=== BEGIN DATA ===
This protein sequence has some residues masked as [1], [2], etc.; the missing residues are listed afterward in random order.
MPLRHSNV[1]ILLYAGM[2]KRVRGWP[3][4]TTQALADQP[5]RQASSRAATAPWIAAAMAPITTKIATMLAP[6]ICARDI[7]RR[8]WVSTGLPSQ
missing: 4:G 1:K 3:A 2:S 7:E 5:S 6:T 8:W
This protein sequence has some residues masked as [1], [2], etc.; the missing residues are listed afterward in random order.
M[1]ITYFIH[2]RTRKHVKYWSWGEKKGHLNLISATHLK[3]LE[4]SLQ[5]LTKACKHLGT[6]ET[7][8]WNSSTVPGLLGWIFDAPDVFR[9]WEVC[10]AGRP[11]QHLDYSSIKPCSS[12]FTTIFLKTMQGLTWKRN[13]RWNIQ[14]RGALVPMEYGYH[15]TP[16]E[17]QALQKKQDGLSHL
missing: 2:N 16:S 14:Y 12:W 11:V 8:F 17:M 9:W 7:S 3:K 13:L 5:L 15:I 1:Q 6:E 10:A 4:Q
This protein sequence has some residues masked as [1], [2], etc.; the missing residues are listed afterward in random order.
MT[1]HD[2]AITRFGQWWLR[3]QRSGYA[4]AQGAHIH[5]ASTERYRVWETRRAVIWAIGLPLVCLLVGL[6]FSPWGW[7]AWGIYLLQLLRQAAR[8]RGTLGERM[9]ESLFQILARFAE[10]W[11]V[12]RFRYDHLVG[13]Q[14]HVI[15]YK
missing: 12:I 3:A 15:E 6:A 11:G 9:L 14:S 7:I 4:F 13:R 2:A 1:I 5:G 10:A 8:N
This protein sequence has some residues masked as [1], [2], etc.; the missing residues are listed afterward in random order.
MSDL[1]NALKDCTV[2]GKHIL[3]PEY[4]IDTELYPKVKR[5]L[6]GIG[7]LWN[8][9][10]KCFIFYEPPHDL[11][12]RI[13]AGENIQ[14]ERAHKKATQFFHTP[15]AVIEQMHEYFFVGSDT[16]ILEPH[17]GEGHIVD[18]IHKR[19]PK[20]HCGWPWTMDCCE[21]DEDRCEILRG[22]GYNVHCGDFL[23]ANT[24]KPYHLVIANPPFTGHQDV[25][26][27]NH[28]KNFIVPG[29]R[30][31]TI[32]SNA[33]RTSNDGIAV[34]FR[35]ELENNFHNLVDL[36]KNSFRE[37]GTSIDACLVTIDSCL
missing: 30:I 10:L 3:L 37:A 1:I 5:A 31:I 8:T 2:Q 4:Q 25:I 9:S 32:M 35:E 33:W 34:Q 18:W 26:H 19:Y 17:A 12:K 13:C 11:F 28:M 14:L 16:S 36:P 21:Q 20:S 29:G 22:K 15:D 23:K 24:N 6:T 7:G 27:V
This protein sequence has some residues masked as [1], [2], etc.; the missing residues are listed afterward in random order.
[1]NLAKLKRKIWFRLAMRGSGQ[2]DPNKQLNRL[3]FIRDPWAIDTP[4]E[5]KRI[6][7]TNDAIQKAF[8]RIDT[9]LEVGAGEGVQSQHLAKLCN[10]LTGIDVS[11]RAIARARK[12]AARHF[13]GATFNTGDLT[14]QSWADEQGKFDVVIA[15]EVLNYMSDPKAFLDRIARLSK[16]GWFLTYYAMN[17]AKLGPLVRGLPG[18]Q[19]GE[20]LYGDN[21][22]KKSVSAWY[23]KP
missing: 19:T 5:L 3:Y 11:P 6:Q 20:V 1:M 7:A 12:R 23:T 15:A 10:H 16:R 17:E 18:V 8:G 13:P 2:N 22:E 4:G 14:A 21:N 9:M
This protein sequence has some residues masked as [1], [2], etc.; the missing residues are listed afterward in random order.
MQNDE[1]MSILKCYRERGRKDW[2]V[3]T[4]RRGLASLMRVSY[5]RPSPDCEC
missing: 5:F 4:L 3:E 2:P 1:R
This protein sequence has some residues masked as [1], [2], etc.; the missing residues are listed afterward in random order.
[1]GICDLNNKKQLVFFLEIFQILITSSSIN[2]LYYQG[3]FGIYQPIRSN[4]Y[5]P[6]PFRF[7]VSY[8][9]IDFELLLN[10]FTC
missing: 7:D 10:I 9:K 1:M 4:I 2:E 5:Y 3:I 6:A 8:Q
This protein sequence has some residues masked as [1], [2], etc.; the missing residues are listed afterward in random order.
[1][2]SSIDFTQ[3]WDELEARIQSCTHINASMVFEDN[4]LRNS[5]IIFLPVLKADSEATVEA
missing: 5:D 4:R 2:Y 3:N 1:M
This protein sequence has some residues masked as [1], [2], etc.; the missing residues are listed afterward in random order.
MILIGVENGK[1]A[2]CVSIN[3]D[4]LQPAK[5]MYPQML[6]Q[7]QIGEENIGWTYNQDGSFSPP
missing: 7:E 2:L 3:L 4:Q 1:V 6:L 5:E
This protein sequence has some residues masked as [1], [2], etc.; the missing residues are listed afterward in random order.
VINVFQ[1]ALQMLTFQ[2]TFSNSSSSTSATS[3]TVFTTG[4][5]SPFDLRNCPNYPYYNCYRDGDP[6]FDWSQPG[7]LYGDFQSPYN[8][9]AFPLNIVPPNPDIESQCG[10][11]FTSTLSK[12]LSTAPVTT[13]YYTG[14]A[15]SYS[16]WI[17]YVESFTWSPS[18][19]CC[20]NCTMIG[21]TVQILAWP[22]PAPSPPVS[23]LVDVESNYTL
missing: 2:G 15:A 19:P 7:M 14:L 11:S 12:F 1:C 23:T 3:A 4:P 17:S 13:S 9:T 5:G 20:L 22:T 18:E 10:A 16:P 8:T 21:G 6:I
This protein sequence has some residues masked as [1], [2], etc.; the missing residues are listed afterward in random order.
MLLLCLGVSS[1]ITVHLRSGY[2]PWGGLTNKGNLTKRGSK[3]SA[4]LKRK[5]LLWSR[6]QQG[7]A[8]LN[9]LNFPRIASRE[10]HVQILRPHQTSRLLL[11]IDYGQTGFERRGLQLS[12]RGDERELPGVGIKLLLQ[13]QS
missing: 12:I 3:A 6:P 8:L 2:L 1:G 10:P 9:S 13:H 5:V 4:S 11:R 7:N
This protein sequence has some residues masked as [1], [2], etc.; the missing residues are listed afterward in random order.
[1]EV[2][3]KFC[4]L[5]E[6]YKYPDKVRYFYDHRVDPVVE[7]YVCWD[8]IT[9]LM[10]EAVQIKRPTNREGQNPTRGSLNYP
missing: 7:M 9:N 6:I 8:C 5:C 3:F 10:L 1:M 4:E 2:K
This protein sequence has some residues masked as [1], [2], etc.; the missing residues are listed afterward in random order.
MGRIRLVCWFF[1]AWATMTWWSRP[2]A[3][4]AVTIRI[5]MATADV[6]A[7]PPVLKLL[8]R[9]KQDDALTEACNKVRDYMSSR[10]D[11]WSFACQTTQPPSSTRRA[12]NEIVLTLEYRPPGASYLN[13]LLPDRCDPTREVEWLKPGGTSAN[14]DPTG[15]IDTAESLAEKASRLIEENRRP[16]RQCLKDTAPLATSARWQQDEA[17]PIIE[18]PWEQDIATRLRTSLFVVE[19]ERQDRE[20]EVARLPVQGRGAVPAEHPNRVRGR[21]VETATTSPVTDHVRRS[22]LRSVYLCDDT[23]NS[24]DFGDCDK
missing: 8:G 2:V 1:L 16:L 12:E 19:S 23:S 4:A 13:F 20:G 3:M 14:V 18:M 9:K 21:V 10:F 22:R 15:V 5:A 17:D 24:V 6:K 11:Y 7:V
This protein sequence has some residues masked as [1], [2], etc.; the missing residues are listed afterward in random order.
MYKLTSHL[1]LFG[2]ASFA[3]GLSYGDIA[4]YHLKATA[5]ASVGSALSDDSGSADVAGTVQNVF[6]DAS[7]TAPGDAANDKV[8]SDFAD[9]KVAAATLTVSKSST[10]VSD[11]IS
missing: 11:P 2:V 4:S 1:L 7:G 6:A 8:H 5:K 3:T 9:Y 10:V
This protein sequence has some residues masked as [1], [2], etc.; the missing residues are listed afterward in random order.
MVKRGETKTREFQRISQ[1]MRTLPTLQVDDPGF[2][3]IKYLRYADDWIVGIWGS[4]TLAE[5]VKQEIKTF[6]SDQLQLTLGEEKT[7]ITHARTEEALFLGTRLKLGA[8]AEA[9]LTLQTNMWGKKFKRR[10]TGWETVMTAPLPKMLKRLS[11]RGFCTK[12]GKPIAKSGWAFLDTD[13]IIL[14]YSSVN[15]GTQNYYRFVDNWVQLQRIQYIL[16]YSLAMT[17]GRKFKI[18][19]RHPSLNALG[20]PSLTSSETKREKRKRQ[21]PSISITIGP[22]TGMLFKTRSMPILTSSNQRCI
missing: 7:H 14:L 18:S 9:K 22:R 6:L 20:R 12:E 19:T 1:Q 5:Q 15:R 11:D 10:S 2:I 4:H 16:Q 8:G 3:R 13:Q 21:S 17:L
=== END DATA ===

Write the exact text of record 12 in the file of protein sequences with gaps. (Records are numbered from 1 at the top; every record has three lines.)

This protein sequence has some residues masked as [1], [2], etc.; the missing residues are listed afterward in random order.
[1]EV[2][3]KFC[4]L[5]E[6]YKYPDKVRYFYDHRVDPVVE[7]YVCWD[8]IT[9]LM[10]EAVQIKRPTNREGQNPTRGSLNYP
missing: 7:M 9:N 6:I 8:C 5:C 3:F 10:L 1:M 4:E 2:K